2. Martín de Argila de Prados C, editor. Crónica de una revolución: Manejo de las enfermedades relacionadas con la secreción ácida del estómago. Madrid: Línea de Comunicación; 2015.         [ Links ]

3. Esplugues JV. A pharmacological approach to gastric acid inhibition. Drugs 2005;65(Supl. 1):7-12.         [ Links ]

4. Garner A, Fadlallah H, Parsons ME. 1976 and all that!-20 years of antisecretory therapy. Gut 1996;39:784-6. DOI: 10.1136/gut.39.6.784.         [ Links ]

5. Subgrupos ATC y principios activos de mayor consumo en el Sistema Nacional de Salud en 2010. Información terapéutica de la Seguridad Social 2011;35:124-8.         [ Links ]

6. Simó Miñana J. Use of prescription drugs in Spain and Europe. Aten Primaria 2012;44:335-47.         [ Links ]

7. Nardino RJ, Vender RJ, Herbert PN. Overuse of acid-suppressive therapy in hospitalized patients. Am J Gastroenterol 2000;95:3118-22. DOI: 10.1111/j.1572-0241.2000.02680.x.         [ Links ]

8. Ponce Romero M, Berenguer Lapuerta J. Indicaciones actuales de los inhibidores de la bomba de protones. Rev Clin Esp 2003;203:136-8. DOI: 10.1016/S0014-2565(03)71220-X.         [ Links ]

9. Gisbert JP, Martin de Argila de Prados C. Tratamiento de las enfermedades gastroenterológicas. Asociación Española de Gastroenterología, Ponce García J, editores. Úlcera péptica e infección por Helicobacter pylori. Barcelona: Elsevier; 2011. p. 109-21.         [ Links ]

10. Grupo de trabajo Sector Zaragoza I Salud. Empleo de los inhibidores de la bomba de protones en la prevención de gastropatías secundarias a fármacos. Guía de Práctica Clínica. Enero 2012. Disponible en:         [ Links ]

11. Ramirez E, Lei SH, Borobia AM, et al. Overuse of PPIs in patients at admission, during treatment, and at discharge in a tertiary Spanish hospital. Curr Clin Pharmacol 2010;5:288-97. DOI: 10.2174/157488410793352067.         [ Links ]

12. Reimer C. Safety of long-term PPI therapy. Best Pract Res Clin Gastroenterol 2013;27:443-54. DOI: 10.1016/j.bpg.2013.06.001.         [ Links ]

13. Villamañán E, Ruano M, Lara C, et al. Reasons for initiation of proton pump inhibitor therapy for hospitalised patients and its impact on outpatient prescription in primary care. Rev Esp Enferm Dig 2015;107:652-8. DOI: 10.17235/reed.2015.3882/2015.         [ Links ]

14. Naunton M, Peterson GM, Bleasel MD. Overuse of proton pump inhibitors. J Clin Pharm Ther 2000;25:333-40. DOI: 10.1046/j.1365-2710.2000.00312.x.         [ Links ]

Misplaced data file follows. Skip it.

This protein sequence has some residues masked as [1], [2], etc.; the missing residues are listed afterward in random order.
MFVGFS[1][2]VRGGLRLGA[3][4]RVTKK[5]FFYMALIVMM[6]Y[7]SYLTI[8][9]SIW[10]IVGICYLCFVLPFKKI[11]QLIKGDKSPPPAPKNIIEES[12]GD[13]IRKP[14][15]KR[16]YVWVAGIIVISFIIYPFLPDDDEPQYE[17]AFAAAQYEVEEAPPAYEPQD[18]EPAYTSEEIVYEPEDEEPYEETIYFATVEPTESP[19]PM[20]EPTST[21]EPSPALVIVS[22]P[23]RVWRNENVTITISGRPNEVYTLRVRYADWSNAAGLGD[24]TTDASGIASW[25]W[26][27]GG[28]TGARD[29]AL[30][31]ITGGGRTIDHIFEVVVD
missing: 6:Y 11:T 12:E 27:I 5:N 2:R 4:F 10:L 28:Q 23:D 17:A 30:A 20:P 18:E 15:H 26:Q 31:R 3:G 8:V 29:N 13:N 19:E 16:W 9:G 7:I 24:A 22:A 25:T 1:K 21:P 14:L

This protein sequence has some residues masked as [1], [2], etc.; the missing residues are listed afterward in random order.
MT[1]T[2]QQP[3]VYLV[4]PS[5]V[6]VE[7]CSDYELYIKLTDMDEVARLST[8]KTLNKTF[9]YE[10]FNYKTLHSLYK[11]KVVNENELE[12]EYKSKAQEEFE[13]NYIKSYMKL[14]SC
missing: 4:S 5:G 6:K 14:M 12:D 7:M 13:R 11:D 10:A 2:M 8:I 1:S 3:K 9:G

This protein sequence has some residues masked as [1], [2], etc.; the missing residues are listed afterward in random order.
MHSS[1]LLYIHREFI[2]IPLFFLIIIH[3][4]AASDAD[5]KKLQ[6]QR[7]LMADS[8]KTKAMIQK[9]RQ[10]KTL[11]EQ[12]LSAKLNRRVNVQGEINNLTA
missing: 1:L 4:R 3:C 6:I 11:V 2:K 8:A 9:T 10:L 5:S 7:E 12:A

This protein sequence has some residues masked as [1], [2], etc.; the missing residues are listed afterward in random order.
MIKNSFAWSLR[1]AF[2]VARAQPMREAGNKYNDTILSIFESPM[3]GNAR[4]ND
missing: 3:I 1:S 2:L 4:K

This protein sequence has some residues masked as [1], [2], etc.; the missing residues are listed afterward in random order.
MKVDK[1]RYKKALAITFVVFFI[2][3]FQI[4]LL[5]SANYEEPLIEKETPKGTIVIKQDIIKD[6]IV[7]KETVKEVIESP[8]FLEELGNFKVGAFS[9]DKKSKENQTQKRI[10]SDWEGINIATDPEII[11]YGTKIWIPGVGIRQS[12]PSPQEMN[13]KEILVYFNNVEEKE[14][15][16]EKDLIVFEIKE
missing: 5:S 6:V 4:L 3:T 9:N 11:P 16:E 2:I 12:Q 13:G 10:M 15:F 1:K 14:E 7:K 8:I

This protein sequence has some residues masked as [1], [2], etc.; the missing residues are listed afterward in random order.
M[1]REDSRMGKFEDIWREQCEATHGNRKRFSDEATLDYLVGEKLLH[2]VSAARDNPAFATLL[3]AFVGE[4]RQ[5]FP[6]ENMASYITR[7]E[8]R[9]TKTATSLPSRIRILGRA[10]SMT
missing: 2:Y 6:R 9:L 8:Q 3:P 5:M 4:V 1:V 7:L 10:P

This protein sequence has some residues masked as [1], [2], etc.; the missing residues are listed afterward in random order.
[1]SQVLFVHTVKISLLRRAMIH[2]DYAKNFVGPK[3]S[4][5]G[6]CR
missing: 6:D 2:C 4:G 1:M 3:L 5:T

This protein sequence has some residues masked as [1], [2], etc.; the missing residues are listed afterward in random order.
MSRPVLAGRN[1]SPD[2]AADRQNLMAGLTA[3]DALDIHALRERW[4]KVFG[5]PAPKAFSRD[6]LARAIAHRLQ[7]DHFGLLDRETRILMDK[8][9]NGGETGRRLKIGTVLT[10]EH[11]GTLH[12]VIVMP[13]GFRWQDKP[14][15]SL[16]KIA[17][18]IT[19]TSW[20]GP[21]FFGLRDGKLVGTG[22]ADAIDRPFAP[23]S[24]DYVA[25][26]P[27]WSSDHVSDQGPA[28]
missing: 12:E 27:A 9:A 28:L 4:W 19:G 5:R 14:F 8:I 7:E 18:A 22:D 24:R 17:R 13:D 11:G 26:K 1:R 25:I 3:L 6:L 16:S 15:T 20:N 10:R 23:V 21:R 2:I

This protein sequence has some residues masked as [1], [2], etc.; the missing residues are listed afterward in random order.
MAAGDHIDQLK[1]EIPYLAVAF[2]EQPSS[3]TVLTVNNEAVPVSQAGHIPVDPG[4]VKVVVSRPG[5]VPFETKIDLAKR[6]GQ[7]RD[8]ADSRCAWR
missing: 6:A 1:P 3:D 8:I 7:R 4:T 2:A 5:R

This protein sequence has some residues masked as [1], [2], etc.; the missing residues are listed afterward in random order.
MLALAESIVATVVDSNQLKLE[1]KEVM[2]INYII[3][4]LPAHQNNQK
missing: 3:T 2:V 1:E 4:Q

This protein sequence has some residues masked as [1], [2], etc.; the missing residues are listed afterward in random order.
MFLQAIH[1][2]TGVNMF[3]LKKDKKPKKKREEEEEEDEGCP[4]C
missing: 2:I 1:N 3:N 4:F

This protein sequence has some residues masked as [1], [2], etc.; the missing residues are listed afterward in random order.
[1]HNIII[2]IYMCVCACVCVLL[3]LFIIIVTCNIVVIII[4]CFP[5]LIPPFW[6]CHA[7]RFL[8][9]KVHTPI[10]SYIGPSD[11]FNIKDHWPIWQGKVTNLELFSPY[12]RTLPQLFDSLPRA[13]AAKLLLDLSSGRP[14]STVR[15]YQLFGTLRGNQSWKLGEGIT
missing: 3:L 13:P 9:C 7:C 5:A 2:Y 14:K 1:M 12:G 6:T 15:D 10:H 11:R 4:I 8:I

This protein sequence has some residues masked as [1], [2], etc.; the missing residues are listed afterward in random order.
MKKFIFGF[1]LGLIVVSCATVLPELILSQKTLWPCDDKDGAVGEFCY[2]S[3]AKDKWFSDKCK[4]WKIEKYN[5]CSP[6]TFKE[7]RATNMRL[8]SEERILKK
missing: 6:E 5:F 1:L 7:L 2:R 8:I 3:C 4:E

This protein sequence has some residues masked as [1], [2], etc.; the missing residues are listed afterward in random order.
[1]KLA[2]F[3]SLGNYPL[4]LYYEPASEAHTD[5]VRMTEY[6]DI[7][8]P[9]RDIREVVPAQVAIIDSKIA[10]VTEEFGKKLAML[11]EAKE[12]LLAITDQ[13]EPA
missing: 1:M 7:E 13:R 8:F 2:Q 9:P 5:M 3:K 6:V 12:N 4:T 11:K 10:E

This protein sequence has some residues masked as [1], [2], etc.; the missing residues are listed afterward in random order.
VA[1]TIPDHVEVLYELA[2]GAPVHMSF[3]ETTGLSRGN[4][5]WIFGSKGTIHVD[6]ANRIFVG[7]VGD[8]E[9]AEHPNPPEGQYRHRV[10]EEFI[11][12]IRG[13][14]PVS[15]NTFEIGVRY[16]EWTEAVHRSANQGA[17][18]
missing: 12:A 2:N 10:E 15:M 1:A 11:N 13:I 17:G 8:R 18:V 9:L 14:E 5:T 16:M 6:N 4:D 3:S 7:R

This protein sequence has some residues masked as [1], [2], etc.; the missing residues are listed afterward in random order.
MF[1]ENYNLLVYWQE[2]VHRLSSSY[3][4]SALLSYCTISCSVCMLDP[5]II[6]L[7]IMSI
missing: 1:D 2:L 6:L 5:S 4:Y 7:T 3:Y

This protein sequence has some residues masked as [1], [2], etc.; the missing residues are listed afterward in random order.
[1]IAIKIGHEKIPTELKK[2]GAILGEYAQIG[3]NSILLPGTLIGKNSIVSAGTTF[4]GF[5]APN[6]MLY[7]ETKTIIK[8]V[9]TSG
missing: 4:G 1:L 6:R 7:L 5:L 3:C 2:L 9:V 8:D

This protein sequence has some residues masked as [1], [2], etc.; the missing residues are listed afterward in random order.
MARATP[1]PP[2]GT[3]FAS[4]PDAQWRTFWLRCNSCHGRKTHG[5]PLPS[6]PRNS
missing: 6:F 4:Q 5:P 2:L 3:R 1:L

15. Van Vliet EP, Otten HJ, Rudolphus A, et al. Inappropriate prescription of proton pump inhibitors on two pulmonary medicine wards. Eur J Gastroenterol Hepatol 2008;20:608-12. DOI: 10.1097/MEG.0b013e3282f52f95.         [ Links ]

16. Eid SM, Boueiz A, Paranji S, et al. Patterns and predictors of proton pump inhibitor overuse among academic and non-academic hospitalists. Intern Med 2010;49:2561-8. DOI: 10.2169/internalmedicine.49.4064.         [ Links ]

17. Zink DA, Pohlman M, Barnes M, et al. Long-term use of acid suppression started inappropriately during hospitalization. Aliment Pharmacol Ther 2005;21:1203-9. DOI: 10.1111/j.1365-2036.2005.02454.x.         [ Links ]

18. Martín-Echevarría E, Pereira Juliá A, Torralba M, et al. Assessing the use of proton pump inhibitors in an internal medicine department. Rev Esp Enferm Dig 2008;100:76-81.         [ Links ]

19. Zink DA, Pohlman M, Barnes M, et al. Long-term use of acid suppression started inappropriately during hospitalization. Aliment Pharmacol Ther 2005;21:1203-9. DOI: 10.1111/j.1365-2036.2005.02454.x.         [ Links ]

20. Pham CQ, Regal RE, Bostwick TR, et al. Acid suppressive therapy use on an inpatient internal medicine service. Ann Pharmacother 2006;40:1261-6. DOI: 10.1345/aph.1G703.         [ Links ]

21. Noguerado Asensio A, Rodríguez Barrientos R, Zelaya Castro P, et al. Use of acid-suppressive medications in hospitalized patients. An Med Intern 2002;19:557-60.         [ Links ]

22. American Society of Health-System Pharmacists. ASHP Therapeutic Guidelines on stress ulcer prophylaxis. Am J Health Syst Pharm 1999;56:347-79.         [ Links ]

23. Heidelbaugh JJ, Goldberg KL, Inadomi JM. Overutilization of proton pump inhibitors: a review of cost-effectiveness and risk. Am J Gastroenterol 2009;104 (Supl. 2):S27-32.         [ Links ]

24. Dellinger RP, Carlet JM, Masur H, et al. Surviving Sepsis Campaign guidelines for management of severe sepsis and septic shock. Crit Care Med 2004;32:858-73. DOI: 10.1097/01.CCM.0000117317.18092.E4.         [ Links ]

25. de Burgos Lunar C, Novo del Castillo S, Llorente Díaz E, et al. Study of prescription-indication of proton pump inhibitors. Rev Clin Esp 2006;206:266-70.         [ Links ]

26. Lanas A, Ferrández A. Inappropriate prevention of NSAID-induced gastrointestinal events among long-term users in the elderly. Drugs Aging 2007;24:121-DOI: 10.2165/00002512-200724020-00004.         [ Links ]

27. Batuwitage BT, Kingham JG, Morgan NE, et al. Inappropriate prescribing of proton pump inhibitors in primary care. Postgrad Med J 2007;83:66-8. DOI: 10.1136/pgmj.2006.051151.         [ Links ]

28. Lanas A, Esplugues JV, Zapardiel J, et al. Education-based approach to addressing non-evidence-based practice in preventing NSAID-associated gastrointestinal complications. World J Gastroenterol 2009; 15: 5953-9. DOI: 10.3748/wjg.15.5953.         [ Links ]

29. Grant K, Al-Adhami N, Tordoff J, et al. Continuation of proton pump inhibitors from hospital to community. Pharm World Sci 2006;28:189-93. DOI: 10.1007/s11096-006-9028-4.         [ Links ]

Creative Commons License Todo el contenido de esta revista, excepto dónde está identificado, está bajo una Licencia Creative Commons